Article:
My Creative Partner: Reflecting on our More-than-human (MtH) Interactions

Marcia Higuchi, Zahra Jalali and Kimia Gholami

Part l

Facing our current socio-environmental crisis, we can recognize the damage to the Earth caused by modern human society and the capitalist structures; often by overlooking our relationship with more-than-human beings. It seems to be more than urgent to challenge human-centred values, and perceive a More-than-Human perspective that asks:

How can we create more sustainable ways of living by accounting for more-than-human knowledge, agency, and collaboration?”

Facilitated by Marcia Higuchi, Zahra Jalali and Kimia Gholami (MDes 2022), and hosted by Emily Carr DESIS LAB, a workshop took place at Emily Carr University in March 2022, aiming to encourage participants to practice reflecting and creating with More-than-Human beings as their Creative Partners. As part of the facilitators’ graduate theses, the goal of this workshop was to investigate our relationship with the MtH world; how we interact with them, relate to them, learn from them, and how we can act responsibly towards them.

This workshop had been broken down into three main parts

  1. A short guided meditation followed by storytelling
  2. Filling out an MtH empathy map
  3. Practicing making as an act of care towards the MtH world
Choosing their More-than-Human Partner

On the day of the workshop, as participants entered the room, they encountered a big table filled with rocks, leaves, sand, seawater, etc. who were our More-than-Human guests. Before getting started, they were prompted to choose one of the beings as their creative partner for the workshop and were encouraged to hold their MtH being during meditation as well. The meditation guided participants to get to know their MtH partner through their sensory and tactile experiences and reflect on their memories or previous encounters with them. Afterward, participants shared personal stories about why they chose a certain being and what they discovered from them as they held them during the meditation.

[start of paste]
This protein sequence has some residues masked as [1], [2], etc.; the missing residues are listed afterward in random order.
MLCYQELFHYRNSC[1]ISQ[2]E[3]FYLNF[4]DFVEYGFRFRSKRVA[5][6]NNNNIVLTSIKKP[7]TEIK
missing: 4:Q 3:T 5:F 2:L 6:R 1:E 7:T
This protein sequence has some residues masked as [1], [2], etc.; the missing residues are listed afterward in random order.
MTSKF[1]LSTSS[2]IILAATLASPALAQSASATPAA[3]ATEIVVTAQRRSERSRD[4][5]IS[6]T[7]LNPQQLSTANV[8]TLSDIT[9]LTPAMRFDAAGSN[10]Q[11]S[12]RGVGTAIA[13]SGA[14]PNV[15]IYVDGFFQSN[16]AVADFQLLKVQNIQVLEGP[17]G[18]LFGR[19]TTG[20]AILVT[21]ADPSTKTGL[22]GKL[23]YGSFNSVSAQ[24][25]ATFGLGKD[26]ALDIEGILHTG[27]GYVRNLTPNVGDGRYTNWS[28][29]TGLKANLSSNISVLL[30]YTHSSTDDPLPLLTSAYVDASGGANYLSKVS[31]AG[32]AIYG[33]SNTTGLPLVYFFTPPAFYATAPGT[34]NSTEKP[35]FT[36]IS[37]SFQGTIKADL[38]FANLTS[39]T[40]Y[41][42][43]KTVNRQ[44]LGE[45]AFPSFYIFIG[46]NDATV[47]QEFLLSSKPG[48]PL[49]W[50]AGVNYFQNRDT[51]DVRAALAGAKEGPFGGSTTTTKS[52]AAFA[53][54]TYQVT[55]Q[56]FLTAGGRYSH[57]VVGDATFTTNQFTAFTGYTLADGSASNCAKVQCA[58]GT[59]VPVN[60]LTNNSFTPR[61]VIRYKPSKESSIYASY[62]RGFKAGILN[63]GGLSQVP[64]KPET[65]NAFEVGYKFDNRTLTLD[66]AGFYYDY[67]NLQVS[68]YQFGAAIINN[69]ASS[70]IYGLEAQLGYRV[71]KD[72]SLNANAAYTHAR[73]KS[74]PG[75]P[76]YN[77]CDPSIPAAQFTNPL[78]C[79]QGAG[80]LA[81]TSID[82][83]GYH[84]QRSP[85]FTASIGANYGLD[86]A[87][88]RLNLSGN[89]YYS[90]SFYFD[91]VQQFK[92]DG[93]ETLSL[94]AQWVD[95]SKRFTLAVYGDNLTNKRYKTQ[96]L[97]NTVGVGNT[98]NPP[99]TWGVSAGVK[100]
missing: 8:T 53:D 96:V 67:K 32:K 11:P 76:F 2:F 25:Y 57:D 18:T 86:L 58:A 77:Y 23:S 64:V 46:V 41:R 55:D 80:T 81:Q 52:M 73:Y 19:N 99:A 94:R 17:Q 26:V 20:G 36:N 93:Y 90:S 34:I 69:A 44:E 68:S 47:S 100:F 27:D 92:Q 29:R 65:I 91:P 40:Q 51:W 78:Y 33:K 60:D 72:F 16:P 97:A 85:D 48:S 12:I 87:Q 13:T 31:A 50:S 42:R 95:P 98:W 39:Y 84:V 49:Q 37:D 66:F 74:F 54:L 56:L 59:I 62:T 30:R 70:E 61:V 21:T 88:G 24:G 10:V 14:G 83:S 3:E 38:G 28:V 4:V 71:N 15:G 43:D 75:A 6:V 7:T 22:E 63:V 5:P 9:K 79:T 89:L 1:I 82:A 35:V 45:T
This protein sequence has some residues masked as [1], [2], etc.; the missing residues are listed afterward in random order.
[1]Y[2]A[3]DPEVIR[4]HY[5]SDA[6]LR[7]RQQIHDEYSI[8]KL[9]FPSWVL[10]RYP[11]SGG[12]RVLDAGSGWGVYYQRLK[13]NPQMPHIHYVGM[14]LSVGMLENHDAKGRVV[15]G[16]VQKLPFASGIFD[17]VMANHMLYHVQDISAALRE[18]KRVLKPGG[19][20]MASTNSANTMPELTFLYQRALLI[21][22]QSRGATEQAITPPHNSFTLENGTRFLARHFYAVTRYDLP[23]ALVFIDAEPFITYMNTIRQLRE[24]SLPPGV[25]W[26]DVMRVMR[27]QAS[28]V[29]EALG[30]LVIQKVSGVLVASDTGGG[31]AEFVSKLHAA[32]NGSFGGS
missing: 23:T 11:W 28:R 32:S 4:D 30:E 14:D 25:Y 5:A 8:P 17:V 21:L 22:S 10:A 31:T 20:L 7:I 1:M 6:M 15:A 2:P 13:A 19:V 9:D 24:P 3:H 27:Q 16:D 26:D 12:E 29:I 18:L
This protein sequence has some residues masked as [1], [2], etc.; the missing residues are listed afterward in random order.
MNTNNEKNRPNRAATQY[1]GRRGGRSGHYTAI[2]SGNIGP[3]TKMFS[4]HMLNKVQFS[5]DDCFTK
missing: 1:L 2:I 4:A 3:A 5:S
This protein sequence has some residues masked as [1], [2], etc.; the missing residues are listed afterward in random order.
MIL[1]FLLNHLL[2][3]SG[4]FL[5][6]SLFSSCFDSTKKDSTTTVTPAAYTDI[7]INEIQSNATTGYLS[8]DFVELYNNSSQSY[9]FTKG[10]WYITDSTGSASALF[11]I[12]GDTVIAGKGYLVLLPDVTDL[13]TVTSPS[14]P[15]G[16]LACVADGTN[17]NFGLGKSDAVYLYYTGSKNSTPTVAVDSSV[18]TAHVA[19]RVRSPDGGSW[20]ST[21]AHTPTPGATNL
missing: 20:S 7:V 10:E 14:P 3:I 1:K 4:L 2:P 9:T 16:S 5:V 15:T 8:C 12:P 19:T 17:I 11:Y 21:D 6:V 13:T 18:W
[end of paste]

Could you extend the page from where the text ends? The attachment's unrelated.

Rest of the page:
In the second part, participants were asked to write down their understanding of their MtH partner on the paper by using empathy maps, as a way to learn how much we know or do not know about them. Filling out the empathy maps and thinking about feelings or thoughts of More-than-Human beings was challenging for many. However, the group was creative in their approach and ended up with varied ways of expressing empathy and relationality for their MtH partner. After discussion, the group concluded that there is power in acknowledging contradictions and accepting our lack of knowledge of the MtH world. This exercise also helped us recognize more-than-humans as beings who have unique life experiences, histories, and interactions.

Part II
In the final part, the participants were presented with a range of making materials to choose from. All materials were driven from natural resources. This prompt was focused on the act of making as a way of freely practicing reciprocity and creating in collaboration with an MtH partner. Some chose to make symbolic offerings: a water slide for the seawater, or a container that held the soil (since the soil usually supports and “holds” other beings). Others recreated the forms and shapes of the beings, as a way of learning and being guided by their MtH partners.

In the end, we discussed how having space for exploring with MtH beings as collaborators encourages experimenting and active learning without having to worry about a potential “design” solution. Everyone engaged and related to their MtH partner in their own unique way and contributed to the workshop by embracing the unknowing. In the end, the participants left their makings behind so all the beings could be brought back to where they were found, and the materials to be recycled. Leaving behind the makings was another attempt to acknowledge how we were not to “own” any of the beings or the creations but to encounter them, collaborate with them, and part ways.

Makings at the end of the workshop